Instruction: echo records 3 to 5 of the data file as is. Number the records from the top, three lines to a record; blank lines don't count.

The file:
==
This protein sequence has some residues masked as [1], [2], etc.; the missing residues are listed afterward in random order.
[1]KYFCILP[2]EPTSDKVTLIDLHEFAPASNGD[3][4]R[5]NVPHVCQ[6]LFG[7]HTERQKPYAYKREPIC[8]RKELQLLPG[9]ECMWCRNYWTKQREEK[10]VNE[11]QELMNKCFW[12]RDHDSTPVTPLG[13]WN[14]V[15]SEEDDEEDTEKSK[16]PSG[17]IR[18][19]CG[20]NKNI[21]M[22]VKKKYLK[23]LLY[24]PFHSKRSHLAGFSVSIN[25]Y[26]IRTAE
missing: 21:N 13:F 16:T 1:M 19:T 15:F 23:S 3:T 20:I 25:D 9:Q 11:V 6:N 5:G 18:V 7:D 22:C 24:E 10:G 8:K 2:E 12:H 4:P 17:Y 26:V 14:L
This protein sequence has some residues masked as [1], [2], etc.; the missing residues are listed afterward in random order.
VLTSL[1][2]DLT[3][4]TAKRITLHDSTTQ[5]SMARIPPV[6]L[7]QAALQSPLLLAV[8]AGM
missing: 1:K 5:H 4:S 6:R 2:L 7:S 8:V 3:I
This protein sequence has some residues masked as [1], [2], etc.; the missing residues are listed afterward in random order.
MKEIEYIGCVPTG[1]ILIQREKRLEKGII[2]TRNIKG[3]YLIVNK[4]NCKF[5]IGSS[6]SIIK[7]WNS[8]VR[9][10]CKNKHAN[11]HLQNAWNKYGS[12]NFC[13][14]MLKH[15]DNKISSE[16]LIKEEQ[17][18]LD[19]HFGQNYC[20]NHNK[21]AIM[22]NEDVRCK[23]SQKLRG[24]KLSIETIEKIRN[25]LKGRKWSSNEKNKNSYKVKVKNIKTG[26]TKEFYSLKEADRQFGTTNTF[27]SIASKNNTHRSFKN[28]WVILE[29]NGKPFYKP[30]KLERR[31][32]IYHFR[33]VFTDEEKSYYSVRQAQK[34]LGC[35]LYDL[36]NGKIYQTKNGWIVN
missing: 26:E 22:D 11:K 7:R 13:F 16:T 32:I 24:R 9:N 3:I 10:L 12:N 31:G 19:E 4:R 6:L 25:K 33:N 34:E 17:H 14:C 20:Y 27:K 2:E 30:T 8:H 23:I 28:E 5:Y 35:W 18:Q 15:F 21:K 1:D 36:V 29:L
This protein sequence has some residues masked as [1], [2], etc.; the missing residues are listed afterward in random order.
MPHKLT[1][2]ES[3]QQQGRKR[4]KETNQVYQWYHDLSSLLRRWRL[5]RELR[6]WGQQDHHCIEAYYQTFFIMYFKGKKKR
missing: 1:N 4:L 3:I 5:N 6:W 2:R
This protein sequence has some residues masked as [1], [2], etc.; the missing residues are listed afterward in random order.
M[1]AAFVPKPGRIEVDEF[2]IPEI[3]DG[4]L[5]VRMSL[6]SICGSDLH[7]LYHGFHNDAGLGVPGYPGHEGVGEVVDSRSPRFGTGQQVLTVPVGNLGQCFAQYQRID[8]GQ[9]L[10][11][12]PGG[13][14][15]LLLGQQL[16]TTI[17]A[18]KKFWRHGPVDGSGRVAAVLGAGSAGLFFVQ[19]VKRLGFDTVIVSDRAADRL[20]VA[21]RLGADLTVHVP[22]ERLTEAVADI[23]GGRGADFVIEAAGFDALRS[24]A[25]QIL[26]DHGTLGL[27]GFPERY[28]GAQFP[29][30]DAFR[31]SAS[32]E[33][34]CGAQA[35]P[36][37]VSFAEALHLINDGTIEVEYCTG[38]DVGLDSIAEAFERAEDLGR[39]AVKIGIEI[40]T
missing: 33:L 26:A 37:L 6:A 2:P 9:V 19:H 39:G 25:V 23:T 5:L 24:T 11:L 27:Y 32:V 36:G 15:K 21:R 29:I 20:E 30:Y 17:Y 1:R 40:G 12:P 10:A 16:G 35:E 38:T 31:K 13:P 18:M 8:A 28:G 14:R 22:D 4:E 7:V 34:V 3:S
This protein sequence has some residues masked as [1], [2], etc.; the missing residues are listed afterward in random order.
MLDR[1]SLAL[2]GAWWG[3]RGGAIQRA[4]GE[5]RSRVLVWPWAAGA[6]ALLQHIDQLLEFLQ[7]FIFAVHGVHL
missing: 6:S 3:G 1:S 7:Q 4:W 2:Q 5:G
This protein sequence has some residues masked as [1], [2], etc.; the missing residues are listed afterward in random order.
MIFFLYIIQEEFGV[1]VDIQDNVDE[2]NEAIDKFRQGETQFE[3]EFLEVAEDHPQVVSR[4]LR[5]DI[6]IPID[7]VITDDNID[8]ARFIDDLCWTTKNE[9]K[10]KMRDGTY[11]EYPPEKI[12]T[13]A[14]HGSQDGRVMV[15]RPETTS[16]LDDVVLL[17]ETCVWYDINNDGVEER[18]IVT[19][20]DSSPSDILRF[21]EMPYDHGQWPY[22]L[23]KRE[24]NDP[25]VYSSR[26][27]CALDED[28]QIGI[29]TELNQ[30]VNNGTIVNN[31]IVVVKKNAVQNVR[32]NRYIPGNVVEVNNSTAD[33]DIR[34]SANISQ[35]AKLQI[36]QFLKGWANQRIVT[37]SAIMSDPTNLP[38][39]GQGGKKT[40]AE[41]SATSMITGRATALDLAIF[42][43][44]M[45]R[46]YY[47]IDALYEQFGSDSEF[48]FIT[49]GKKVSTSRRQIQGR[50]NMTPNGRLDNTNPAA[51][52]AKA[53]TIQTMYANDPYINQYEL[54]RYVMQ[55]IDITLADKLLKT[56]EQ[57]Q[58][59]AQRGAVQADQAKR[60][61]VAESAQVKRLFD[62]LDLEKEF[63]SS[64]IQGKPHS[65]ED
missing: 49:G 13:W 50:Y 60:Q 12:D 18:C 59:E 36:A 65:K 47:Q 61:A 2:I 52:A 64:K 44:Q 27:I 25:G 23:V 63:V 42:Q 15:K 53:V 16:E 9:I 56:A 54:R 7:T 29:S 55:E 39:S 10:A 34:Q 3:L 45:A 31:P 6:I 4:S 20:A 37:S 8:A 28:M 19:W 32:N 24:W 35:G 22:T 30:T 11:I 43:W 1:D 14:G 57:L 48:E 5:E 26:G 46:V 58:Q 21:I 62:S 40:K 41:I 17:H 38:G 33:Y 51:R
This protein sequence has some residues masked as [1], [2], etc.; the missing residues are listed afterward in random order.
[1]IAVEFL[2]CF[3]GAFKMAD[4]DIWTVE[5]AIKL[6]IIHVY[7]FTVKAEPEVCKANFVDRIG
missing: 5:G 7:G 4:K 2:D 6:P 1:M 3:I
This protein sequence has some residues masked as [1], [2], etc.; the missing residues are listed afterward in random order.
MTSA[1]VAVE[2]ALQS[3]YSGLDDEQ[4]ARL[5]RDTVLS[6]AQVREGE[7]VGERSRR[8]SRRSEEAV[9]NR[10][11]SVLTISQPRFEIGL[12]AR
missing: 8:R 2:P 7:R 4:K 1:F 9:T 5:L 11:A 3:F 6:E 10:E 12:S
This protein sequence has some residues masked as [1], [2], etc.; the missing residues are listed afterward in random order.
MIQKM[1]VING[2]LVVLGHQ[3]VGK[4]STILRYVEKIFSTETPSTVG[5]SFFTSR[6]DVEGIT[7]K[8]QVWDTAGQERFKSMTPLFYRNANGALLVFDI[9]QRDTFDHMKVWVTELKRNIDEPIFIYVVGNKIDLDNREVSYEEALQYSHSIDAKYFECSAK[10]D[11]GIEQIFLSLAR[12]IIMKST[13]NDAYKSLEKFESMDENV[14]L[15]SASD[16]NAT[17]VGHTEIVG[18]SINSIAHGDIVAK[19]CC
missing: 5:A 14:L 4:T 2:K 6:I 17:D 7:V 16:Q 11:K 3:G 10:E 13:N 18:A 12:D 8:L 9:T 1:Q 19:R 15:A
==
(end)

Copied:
This protein sequence has some residues masked as [1], [2], etc.; the missing residues are listed afterward in random order.
MKEIEYIGCVPTG[1]ILIQREKRLEKGII[2]TRNIKG[3]YLIVNK[4]NCKF[5]IGSS[6]SIIK[7]WNS[8]VR[9][10]CKNKHAN[11]HLQNAWNKYGS[12]NFC[13][14]MLKH[15]DNKISSE[16]LIKEEQ[17][18]LD[19]HFGQNYC[20]NHNK[21]AIM[22]NEDVRCK[23]SQKLRG[24]KLSIETIEKIRN[25]LKGRKWSSNEKNKNSYKVKVKNIKTG[26]TKEFYSLKEADRQFGTTNTF[27]SIASKNNTHRSFKN[28]WVILE[29]NGKPFYKP[30]KLERR[31][32]IYHFR[33]VFTDEEKSYYSVRQAQK[34]LGC[35]LYDL[36]NGKIYQTKNGWIVN
missing: 26:E 22:D 11:K 7:R 13:F 16:T 32:I 24:R 9:N 3:I 10:L 12:N 31:G 19:E 4:R 6:L 25:K 33:N 34:E 17:H 14:C 20:Y 27:K 2:E 30:T 8:H 23:I 28:E 5:Y 35:W 18:Q 15:F 21:K 1:D 36:V 29:L
This protein sequence has some residues masked as [1], [2], etc.; the missing residues are listed afterward in random order.
MPHKLT[1][2]ES[3]QQQGRKR[4]KETNQVYQWYHDLSSLLRRWRL[5]RELR[6]WGQQDHHCIEAYYQTFFIMYFKGKKKR
missing: 1:N 4:L 3:I 5:N 6:W 2:R
This protein sequence has some residues masked as [1], [2], etc.; the missing residues are listed afterward in random order.
M[1]AAFVPKPGRIEVDEF[2]IPEI[3]DG[4]L[5]VRMSL[6]SICGSDLH[7]LYHGFHNDAGLGVPGYPGHEGVGEVVDSRSPRFGTGQQVLTVPVGNLGQCFAQYQRID[8]GQ[9]L[10][11][12]PGG[13][14][15]LLLGQQL[16]TTI[17]A[18]KKFWRHGPVDGSGRVAAVLGAGSAGLFFVQ[19]VKRLGFDTVIVSDRAADRL[20]VA[21]RLGADLTVHVP[22]ERLTEAVADI[23]GGRGADFVIEAAGFDALRS[24]A[25]QIL[26]DHGTLGL[27]GFPERY[28]GAQFP[29][30]DAFR[31]SAS[32]E[33][34]CGAQA[35]P[36][37]VSFAEALHLINDGTIEVEYCTG[38]DVGLDSIAEAFERAEDLGR[39]AVKIGIEI[40]T
missing: 33:L 26:A 37:L 6:A 2:P 9:V 19:H 39:G 25:V 23:T 5:L 24:T 11:L 27:Y 32:V 36:G 15:K 21:R 29:I 20:E 30:Y 17:Y 1:R 40:G 12:P 10:A 16:G 35:E 38:T 31:K 13:P 18:M 8:A 28:G 14:R 22:D 4:E 7:V 34:V 3:S